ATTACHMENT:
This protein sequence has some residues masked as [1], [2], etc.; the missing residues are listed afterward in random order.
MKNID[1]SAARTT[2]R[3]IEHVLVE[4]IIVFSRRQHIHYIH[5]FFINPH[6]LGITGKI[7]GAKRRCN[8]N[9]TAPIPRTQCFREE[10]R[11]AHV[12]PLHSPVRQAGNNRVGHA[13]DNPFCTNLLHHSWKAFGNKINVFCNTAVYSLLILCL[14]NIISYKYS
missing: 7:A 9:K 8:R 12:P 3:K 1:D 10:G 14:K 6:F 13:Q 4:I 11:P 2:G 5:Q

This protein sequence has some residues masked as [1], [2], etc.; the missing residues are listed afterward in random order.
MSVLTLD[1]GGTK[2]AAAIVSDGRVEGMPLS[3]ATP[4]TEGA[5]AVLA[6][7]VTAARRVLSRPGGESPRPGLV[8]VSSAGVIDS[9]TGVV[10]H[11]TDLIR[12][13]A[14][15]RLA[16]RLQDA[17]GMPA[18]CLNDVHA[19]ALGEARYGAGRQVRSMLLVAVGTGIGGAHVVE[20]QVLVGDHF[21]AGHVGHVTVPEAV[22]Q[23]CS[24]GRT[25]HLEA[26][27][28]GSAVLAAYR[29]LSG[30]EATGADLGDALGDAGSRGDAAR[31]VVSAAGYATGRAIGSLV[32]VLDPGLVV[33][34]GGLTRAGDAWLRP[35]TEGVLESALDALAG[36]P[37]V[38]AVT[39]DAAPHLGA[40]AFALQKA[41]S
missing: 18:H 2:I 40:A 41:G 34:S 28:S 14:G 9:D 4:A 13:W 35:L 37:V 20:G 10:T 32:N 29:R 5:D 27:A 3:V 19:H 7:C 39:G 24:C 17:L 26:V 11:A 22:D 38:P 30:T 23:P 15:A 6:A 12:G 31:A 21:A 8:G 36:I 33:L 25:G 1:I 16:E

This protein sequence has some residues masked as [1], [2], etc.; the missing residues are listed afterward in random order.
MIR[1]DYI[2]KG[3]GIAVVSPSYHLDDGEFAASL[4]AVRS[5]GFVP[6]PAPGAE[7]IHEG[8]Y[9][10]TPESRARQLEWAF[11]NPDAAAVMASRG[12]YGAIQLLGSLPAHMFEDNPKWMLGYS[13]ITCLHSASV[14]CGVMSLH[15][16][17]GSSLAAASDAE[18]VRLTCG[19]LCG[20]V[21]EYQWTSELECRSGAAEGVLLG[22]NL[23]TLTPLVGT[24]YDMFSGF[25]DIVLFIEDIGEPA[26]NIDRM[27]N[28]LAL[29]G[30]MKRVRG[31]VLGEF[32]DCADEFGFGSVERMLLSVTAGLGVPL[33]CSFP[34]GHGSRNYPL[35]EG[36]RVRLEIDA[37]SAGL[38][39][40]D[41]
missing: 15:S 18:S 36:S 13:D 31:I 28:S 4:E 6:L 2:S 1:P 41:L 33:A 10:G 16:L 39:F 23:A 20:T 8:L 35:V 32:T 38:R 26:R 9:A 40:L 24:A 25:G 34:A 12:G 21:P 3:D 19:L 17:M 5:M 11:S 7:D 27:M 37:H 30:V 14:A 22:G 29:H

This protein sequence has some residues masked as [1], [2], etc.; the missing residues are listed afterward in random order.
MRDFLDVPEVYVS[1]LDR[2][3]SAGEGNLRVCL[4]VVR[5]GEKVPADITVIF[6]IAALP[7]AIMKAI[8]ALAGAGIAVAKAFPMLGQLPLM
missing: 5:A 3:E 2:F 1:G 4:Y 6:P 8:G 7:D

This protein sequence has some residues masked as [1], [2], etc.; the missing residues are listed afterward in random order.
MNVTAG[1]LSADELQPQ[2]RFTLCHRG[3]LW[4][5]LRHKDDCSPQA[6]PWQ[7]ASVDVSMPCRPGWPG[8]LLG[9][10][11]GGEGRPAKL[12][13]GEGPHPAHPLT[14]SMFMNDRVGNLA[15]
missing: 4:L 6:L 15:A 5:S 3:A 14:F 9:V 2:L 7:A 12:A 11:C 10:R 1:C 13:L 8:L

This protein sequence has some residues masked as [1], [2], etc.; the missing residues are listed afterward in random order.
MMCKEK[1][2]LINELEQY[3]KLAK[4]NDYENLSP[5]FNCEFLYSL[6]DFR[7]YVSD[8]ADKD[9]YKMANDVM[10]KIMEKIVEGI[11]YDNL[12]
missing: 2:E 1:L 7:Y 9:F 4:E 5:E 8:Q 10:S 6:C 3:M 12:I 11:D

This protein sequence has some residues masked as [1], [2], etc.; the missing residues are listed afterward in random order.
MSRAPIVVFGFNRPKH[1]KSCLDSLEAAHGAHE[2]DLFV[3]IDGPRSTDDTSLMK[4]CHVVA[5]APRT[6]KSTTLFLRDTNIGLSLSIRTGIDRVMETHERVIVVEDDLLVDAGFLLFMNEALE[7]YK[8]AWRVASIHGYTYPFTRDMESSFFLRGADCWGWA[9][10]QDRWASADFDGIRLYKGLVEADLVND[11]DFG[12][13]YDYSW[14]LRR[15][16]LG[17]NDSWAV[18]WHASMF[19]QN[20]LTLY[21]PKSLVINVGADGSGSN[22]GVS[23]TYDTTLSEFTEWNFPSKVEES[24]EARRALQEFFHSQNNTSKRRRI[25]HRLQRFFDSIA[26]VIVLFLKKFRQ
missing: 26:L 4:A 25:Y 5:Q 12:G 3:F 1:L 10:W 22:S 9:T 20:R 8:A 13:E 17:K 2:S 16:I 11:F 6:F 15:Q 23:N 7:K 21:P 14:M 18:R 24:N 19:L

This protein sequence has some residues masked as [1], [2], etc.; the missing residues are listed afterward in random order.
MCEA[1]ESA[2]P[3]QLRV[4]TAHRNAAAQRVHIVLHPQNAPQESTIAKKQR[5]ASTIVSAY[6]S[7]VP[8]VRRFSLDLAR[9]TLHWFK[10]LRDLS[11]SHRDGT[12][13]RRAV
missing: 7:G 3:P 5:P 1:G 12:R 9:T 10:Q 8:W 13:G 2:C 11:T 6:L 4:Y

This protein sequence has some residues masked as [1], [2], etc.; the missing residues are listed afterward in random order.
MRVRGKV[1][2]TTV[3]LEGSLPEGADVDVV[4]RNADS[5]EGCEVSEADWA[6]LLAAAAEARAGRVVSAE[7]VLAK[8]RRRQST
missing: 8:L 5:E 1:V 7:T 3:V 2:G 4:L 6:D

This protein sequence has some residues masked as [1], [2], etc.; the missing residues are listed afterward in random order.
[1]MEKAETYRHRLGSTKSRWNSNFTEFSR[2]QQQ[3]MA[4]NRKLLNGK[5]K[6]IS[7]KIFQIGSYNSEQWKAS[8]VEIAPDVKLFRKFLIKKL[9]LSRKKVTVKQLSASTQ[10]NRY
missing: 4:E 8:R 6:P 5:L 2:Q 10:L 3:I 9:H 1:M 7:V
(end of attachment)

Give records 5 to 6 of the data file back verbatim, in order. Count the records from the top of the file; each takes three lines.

This protein sequence has some residues masked as [1], [2], etc.; the missing residues are listed afterward in random order.
MNVTAG[1]LSADELQPQ[2]RFTLCHRG[3]LW[4][5]LRHKDDCSPQA[6]PWQ[7]ASVDVSMPCRPGWPG[8]LLG[9][10][11]GGEGRPAKL[12][13]GEGPHPAHPLT[14]SMFMNDRVGNLA[15]
missing: 4:L 6:L 15:A 5:S 3:A 14:F 9:V 2:L 7:A 12:A 11:C 10:R 1:C 13:L 8:L

This protein sequence has some residues masked as [1], [2], etc.; the missing residues are listed afterward in random order.
MMCKEK[1][2]LINELEQY[3]KLAK[4]NDYENLSP[5]FNCEFLYSL[6]DFR[7]YVSD[8]ADKD[9]YKMANDVM[10]KIMEKIVEGI[11]YDNL[12]
missing: 2:E 1:L 7:Y 9:F 4:E 5:E 8:Q 10:S 6:C 3:M 12:I 11:D